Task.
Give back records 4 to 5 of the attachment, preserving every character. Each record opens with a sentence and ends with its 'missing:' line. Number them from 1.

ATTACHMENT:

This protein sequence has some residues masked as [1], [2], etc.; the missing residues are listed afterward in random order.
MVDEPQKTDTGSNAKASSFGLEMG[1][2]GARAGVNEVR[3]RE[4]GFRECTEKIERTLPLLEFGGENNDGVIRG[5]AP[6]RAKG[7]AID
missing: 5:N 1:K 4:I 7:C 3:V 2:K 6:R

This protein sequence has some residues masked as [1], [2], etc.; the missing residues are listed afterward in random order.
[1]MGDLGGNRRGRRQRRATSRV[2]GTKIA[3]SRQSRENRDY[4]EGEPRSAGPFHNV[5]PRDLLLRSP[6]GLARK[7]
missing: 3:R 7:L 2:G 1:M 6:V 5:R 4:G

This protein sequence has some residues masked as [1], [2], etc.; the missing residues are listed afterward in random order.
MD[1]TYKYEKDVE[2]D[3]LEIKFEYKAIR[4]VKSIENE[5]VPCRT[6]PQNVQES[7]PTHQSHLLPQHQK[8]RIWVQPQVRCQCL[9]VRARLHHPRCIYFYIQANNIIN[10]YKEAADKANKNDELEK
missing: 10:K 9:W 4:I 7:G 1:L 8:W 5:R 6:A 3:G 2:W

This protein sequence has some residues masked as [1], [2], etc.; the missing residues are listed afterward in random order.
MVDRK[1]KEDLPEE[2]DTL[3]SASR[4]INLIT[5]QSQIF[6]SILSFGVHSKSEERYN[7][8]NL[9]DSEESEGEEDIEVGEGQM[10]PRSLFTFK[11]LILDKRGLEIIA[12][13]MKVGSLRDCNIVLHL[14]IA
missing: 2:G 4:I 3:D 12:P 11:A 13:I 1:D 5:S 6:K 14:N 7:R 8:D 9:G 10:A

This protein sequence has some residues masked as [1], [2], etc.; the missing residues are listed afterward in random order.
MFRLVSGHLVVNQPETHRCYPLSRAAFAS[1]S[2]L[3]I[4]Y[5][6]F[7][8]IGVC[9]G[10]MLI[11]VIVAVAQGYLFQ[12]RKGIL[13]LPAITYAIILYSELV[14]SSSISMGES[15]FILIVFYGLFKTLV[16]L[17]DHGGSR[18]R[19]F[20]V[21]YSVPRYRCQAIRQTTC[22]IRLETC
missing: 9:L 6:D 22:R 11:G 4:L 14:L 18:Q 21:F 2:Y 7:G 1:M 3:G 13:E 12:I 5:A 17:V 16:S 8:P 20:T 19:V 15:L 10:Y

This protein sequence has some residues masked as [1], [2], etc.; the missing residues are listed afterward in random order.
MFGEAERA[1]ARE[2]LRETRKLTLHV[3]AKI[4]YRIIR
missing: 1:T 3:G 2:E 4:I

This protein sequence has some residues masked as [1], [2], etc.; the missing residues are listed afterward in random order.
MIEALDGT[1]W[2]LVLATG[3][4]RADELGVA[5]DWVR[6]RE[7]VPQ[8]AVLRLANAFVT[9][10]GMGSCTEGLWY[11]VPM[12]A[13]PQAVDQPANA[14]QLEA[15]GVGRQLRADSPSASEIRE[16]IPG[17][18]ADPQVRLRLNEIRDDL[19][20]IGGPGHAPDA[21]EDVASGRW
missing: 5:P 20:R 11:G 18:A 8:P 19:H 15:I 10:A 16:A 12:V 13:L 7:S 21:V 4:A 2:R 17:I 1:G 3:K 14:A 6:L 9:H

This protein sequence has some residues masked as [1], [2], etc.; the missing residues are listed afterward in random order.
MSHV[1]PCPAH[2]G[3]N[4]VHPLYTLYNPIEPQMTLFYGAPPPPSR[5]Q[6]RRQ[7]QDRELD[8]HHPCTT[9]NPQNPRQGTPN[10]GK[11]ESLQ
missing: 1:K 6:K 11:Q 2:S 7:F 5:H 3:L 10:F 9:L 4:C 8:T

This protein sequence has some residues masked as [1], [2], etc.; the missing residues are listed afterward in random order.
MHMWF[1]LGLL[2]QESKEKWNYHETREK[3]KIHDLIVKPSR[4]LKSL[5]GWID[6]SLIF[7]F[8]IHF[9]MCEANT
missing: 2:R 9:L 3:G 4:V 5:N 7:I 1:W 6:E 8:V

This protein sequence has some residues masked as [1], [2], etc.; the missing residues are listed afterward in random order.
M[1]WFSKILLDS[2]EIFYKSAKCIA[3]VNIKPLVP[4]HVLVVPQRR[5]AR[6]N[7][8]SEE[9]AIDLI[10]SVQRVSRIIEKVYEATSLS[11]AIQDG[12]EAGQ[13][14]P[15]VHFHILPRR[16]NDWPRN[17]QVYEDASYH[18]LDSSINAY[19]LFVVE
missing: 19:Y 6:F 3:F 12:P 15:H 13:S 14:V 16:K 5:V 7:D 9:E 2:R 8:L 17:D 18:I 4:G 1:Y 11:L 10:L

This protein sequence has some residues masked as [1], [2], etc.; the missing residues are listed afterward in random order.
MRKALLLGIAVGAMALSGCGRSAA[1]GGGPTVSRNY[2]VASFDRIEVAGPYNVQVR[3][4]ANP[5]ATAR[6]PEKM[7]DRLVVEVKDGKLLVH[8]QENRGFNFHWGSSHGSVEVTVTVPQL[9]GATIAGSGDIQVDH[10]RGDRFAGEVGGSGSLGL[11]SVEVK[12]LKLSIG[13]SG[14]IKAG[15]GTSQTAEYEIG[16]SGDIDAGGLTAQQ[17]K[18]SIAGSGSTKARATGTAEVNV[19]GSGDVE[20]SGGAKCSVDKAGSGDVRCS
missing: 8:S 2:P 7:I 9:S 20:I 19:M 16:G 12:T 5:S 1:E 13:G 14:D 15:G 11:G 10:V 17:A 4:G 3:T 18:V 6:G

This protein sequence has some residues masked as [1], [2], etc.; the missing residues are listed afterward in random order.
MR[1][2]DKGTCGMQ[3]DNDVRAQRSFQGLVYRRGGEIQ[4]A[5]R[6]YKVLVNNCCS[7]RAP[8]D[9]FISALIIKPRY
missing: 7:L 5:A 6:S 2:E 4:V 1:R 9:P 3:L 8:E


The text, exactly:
This protein sequence has some residues masked as [1], [2], etc.; the missing residues are listed afterward in random order.
MVDRK[1]KEDLPEE[2]DTL[3]SASR[4]INLIT[5]QSQIF[6]SILSFGVHSKSEERYN[7][8]NL[9]DSEESEGEEDIEVGEGQM[10]PRSLFTFK[11]LILDKRGLEIIA[12][13]MKVGSLRDCNIVLHL[14]IA
missing: 2:G 4:I 3:D 12:P 11:A 13:I 1:D 5:S 6:K 14:N 7:R 8:D 9:G 10:A

This protein sequence has some residues masked as [1], [2], etc.; the missing residues are listed afterward in random order.
MFRLVSGHLVVNQPETHRCYPLSRAAFAS[1]S[2]L[3]I[4]Y[5][6]F[7][8]IGVC[9]G[10]MLI[11]VIVAVAQGYLFQ[12]RKGIL[13]LPAITYAIILYSELV[14]SSSISMGES[15]FILIVFYGLFKTLV[16]L[17]DHGGSR[18]R[19]F[20]V[21]YSVPRYRCQAIRQTTC[22]IRLETC
missing: 9:L 6:D 22:R 11:G 4:L 14:L 18:Q 21:F 2:Y 7:G 1:M 3:G 13:E 12:I 5:A 17:V 16:S 8:P 20:T 19:V 15:L 10:Y